Fall back! Get behind me!
Come on!
- Second Lieutenant. Nrreskov!
- What are we going to do?
Gram, retreat! Now! Now! Now!
Look at me! Breathe! Breathe!
Second Lieutenant!
Second Lieutenant, we're losing him.
We're almost out of ammunition.
- Justesen, look at me.
- Second Lieutenant, what do we do?
Second Lieutenant,
what are your orders?
Second Lieutenant,
he needs treatment!
- Look at me, Justesen.
- Second Lieutenant!
- I don't want to die.
- What do we do, Second Lieutenant?
It's over.
It's all over!
Weapons down! Weapons down!
Weapons down! Hands in the air!
How do you say:
"Don't shoot. We surrender"?
Nicht schiessen, wir kapitulieren.
Don't shoot. We surrender!
Don't shoot! Don't shoot!
- Don't shoot!
- We surrender!
- Don't shoot!
- Hands in the air!
Don't shoot. We surrender!
Don't shoot!
- Hands in the air!
- Just keep your hands in the air.
- Get behind me, soldiers.
- Hands in the air!
- Don't shoot.
- Get behind me. Get behind me.
- Don't shoot.
- No weapons! We surrender!
Get up! Get up!
- Take the prisoners away. Now!
- Get up, everybody.
- Two and two, behind me.
- Come on! Forward.
Does anyone
in your group speak German?
- Gram.
- I speak German.
- Das isn't nicht notwendig.
- "That's not necessary."
Ich bin Oberleutnant Becker
Von der 170. lnfanteriedivision.
"I am Lieutenant Becker
from the 170th infantry division."
- Second Lieutenant Sand.
- Das isn't Leutnant Sand.
Sie unterstehen meiner Obhut und
werden in die Kaserne gebracht.
"You are in my charge and you
will be escorted to the barracks."
Ich htte eine Frage.
Warum um alles
haben Sie so lange gekmpft?
He wants to know
why we kept fighting.
I don't understand. What do you mean?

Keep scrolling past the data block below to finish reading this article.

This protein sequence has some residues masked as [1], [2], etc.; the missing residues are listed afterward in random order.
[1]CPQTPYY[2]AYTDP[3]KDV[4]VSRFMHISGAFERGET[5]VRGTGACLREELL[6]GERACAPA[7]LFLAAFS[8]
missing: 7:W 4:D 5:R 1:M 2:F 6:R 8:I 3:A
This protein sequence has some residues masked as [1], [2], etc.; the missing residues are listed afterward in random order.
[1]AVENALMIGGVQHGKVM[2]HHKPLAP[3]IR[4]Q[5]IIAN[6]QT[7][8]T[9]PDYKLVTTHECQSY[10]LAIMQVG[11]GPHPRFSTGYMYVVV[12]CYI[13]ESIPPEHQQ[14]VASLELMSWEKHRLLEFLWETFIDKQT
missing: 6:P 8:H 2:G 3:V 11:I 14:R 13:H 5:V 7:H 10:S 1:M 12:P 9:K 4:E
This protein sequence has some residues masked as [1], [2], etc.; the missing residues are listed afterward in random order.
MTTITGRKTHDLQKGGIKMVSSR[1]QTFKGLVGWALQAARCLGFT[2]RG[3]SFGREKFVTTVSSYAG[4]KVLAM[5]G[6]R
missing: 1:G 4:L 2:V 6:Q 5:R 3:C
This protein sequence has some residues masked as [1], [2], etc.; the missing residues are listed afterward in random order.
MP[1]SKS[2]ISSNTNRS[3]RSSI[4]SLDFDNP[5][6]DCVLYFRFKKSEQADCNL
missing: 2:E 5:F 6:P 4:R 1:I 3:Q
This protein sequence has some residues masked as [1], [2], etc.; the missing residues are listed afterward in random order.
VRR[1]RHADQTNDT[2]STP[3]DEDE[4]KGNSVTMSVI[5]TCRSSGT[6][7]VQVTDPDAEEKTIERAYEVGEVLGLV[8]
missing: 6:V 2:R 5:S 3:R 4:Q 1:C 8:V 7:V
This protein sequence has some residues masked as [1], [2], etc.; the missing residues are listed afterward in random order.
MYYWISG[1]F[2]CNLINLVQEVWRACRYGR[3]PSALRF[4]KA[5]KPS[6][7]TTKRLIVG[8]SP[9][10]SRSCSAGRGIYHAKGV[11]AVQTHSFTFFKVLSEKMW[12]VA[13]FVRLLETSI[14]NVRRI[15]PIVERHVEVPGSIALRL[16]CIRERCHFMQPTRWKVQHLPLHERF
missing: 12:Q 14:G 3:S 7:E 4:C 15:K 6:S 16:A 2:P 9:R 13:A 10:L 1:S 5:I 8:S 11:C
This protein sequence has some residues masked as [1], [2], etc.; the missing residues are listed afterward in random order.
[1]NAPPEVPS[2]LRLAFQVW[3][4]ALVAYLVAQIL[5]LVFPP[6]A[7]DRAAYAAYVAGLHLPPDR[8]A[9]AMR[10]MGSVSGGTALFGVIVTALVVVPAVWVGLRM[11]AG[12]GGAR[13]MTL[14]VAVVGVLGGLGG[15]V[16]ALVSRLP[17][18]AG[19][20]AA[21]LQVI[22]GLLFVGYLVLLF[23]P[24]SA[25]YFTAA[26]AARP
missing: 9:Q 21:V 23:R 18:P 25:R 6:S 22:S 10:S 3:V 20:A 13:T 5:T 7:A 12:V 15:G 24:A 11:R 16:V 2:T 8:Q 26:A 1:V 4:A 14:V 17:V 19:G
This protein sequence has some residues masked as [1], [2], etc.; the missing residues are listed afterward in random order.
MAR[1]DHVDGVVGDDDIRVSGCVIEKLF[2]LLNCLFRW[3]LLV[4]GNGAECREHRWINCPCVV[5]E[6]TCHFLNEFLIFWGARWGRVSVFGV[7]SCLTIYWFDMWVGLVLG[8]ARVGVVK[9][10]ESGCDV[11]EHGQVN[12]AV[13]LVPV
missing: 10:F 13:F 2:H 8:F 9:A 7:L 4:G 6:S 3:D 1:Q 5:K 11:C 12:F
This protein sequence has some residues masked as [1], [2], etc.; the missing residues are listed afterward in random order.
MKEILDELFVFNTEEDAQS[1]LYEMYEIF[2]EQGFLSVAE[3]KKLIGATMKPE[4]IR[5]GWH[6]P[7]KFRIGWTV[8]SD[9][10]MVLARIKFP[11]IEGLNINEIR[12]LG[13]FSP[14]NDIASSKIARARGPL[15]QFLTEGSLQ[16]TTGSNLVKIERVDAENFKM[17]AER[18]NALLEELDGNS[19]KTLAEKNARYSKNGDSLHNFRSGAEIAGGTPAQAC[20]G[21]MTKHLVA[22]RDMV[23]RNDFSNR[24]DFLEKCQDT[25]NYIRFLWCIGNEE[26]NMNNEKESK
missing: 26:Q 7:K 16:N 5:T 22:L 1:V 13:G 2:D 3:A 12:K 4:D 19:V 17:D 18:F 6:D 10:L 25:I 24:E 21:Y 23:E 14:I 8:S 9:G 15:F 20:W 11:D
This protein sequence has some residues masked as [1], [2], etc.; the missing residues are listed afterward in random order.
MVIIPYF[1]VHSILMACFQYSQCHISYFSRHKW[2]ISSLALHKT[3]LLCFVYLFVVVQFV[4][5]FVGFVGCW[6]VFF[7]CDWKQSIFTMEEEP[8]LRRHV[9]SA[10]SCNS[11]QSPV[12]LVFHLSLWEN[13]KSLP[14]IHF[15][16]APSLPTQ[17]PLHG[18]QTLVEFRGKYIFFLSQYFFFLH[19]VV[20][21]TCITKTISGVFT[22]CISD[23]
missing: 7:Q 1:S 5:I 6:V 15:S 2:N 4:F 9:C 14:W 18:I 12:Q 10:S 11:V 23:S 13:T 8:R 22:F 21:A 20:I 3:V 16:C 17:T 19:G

Es war nicht notwendig, dass so
viele das Leben lassen mussten.
Ihre Regierung
hat bereits kapituliert.
It was an unnecessary waste of lives.
Our government
had already capitulated.
Das wussten Sie nicht?
Didn't you know that?
No, I did not.
When did we capitulate?
Wann haben wir kapituliert?
- Vor ein paar Stunden.
- A couple of hours ago.
Gut. Sie knnen gerne in meinem
Wagen mit in die Kaserne fahren.
You can ride with him in his car
to the barracks.
Thank you, no.
I'd like to go with my men.
Nein, danke. Er mchte gerne
mit seinen Mnnern fahren.
I understand.
It was both disappointing -
- and good
that it was over so quickly -
- so not a lot of Danes fell.
We were forced to surrender.
We were no match for the Germans.
Of course we didn't like it.
We didn't want them to
just come and take our country.
Killing people is not something
you can be proud of.
That's what it's about.
The more you kill,
the easier the victory is.
I can't shake it off,
because there were things, -
- I thought were a bit tough.
There's nothing
to be done about that.
It was something I got through.
My dad knows all my friends.
He said:
"I'll tell you one thing."
I would rather hear -
"- that Frode had fallen
than that you didn't put up a fight."
You're alone.
No girlfriend, wife or kids, -
- so if the worst thing
should happen, -
- it wouldn't be so bad after all.
The top brass obviously said:
"It was not in vain."
But the price -
- was too great for some.
Translation: Jesper Buhl
Scandinavian Text Service 2015